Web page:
NDP Leader Tom Mulcair is “delighted” his Liberal counterpart is trying to make government “open by default.”
“Even if it took him a year, I’m delighted he’s talking about opening the Board of Internal Economy,” Mulcair said Wednesday after caucus.
Earlier in the day Liberal Leader Justin Trudeau announced he would table a private members bill in the House of Commons to make information from Ottawa more accessible.
The changes Trudeau is proposing include toughening the access-to-information law and targeting the secretive Board of Internal Economy (BOIE) – the panel of MPs that oversees other MPs' spending.
“Our parliamentary system enables parliamentarians to govern themselves, but it must be done in the open,” Trudeau said while acknowledging the public doesn’t know enough about how MPs spend money.
Mulcair says he couldn’t agree more.
“This is about public expenditures; you want to know how (the money) is being spent? You have 100 per cent the right to know how it’s being spent. But the rules are going to apply equally to everyone,” Mulcair told reporters.
The NDP is expecting another rough ride as the BOIE meets again Wednesday evening.
It is pondering just how much it may ask the NDP to pay back after the Conservative and Liberal members of the board determined the NDP had improperly used taxpayer dollars to open satellite offices and send out partisan mailings to 1.8-million Canadian homes.
Private member's bill
The Liberal leader's bill is a private member's bill, which takes longer to pass and usually has less chance of becoming law because it won't necessarily be supported by the party with the most seats in the House. But Mulcair says Trudeau doesn’t have to wait to act.
“I think that the smartest thing that he could do would be to walk out (of the BOIE meeting) with us today because we would make sure in that case that it wouldn’t have quorum, it couldn’t proceed and we would be forcing the Conservatives to actually do something about opening up the Board of Internal Economy,” Mulcair said.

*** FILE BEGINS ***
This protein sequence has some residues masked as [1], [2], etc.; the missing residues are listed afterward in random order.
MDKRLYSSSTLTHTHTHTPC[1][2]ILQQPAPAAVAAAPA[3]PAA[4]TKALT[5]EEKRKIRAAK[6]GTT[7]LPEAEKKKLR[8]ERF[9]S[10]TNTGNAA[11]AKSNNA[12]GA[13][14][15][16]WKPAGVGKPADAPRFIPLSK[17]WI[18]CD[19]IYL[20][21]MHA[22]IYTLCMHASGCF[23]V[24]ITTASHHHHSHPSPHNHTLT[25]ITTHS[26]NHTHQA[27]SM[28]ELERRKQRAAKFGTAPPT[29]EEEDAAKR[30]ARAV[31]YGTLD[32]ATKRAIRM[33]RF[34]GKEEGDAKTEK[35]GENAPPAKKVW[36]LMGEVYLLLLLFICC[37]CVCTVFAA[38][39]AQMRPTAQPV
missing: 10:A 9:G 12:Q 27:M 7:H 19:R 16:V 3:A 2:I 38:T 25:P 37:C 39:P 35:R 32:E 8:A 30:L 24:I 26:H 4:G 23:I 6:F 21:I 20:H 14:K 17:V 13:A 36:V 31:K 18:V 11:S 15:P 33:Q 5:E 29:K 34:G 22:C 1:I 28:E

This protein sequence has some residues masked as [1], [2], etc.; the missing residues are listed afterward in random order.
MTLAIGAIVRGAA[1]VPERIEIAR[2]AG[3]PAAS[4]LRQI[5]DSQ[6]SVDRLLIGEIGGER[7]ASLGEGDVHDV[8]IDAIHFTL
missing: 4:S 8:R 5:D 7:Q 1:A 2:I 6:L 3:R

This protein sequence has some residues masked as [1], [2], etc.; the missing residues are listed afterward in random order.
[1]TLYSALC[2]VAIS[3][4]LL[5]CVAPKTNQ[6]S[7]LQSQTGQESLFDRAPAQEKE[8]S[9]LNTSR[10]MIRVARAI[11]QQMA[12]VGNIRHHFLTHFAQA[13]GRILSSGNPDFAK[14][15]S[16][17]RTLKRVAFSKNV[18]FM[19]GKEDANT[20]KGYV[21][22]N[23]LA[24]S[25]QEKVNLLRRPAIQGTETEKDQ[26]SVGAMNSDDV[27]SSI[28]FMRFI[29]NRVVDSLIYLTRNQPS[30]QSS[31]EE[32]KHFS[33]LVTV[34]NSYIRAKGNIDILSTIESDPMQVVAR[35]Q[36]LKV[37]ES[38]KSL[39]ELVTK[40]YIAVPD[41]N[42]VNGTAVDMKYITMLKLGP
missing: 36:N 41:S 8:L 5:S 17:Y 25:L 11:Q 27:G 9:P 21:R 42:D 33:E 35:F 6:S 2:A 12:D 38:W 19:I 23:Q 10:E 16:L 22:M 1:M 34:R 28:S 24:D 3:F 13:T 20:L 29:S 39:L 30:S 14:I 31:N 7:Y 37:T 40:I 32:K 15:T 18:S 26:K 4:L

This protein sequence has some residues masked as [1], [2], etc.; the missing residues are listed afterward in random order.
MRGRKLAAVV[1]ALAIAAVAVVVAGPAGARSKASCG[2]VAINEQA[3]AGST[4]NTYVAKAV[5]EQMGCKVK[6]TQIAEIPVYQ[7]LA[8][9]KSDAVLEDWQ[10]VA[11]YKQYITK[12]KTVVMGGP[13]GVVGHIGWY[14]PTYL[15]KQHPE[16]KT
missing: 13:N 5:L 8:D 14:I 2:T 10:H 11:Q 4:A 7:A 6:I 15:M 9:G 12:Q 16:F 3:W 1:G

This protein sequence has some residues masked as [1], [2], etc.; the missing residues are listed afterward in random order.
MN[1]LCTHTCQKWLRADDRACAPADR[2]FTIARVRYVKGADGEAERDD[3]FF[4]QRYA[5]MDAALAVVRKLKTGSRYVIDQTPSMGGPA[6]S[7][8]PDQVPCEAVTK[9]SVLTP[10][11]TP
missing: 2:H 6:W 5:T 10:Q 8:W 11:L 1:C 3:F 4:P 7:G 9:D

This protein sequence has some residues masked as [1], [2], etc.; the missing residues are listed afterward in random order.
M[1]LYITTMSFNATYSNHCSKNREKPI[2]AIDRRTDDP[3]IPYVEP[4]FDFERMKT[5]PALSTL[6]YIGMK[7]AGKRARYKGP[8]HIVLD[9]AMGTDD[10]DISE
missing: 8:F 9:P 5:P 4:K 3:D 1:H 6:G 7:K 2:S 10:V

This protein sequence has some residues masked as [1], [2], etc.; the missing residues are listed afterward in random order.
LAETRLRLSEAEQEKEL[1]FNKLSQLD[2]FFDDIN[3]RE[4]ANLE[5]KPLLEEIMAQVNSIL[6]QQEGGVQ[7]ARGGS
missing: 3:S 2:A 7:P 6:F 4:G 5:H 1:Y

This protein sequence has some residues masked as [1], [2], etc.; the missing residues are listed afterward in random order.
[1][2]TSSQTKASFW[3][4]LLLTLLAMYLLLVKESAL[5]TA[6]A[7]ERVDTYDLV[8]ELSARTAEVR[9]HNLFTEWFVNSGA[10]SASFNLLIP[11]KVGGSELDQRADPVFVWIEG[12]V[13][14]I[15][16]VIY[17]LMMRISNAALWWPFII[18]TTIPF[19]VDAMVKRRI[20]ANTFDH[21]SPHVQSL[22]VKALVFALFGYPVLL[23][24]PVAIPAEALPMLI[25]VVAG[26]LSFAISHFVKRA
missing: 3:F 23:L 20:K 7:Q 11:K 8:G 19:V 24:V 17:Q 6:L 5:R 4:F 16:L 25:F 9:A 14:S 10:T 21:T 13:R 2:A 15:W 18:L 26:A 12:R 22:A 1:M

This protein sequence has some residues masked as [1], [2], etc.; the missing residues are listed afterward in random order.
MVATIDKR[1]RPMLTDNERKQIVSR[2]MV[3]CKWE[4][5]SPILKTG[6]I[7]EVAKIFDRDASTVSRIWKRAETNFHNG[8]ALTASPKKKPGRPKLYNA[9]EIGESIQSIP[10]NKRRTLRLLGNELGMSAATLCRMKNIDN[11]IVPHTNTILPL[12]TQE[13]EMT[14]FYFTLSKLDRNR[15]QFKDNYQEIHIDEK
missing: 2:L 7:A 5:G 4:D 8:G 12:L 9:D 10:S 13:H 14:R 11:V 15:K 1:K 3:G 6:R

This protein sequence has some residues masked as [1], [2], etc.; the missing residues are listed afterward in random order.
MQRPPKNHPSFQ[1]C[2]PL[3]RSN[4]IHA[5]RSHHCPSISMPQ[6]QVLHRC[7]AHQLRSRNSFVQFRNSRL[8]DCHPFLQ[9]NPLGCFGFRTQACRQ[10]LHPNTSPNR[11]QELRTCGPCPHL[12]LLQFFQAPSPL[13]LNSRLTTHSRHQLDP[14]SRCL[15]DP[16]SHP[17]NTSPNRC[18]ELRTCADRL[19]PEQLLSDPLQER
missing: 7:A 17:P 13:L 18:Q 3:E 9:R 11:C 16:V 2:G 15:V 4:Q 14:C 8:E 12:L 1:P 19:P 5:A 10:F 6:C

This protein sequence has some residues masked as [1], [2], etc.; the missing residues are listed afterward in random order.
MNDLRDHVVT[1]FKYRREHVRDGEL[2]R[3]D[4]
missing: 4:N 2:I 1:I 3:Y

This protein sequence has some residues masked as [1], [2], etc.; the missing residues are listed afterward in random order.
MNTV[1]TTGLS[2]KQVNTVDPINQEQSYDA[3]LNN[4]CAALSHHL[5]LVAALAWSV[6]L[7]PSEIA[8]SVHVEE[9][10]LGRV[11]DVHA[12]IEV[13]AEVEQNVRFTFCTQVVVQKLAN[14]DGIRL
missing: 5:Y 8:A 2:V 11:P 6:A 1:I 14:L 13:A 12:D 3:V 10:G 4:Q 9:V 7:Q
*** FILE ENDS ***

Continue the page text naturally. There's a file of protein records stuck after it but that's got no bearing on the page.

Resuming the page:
Last year, it was the NDP pushing for the BOIE to be opened up as the auditor general was calling for more oversight of MP spending.
Access to information
The other focus of Trudeau’s bill is to give some teeth to the country’s access-to-information law.
Trudeau says Canada's information commissioner should have a mandate to enforce access-to-information laws and that requests for such information should cost only the initial $5 application fee.
"The ability of a citizen to access information on what a government is doing with their tax dollars, in their name, is one of the fundamental tenets of building confidence around government," he said.
Trudeau said the information commissioner now acts as an ombudsman and has to take the government to court if it refuses to release information that she believes should be made public.
The commissioner should be able to direct civil servants to release records, Trudeau said, and if civil servants aren't sure whether something falls under an exception, they should automatically release it.
"What we're proposing as a principle is that if the government disagrees that they should be releasing something, they should be able to challenge the information commissioner's order to release in court," he said.
"It shifts the onus of proving confidentiality or exceptions to the rule ... onto government rather than onto the information commissioner, which I think is in keeping with what a lot of other jurisdictions have done."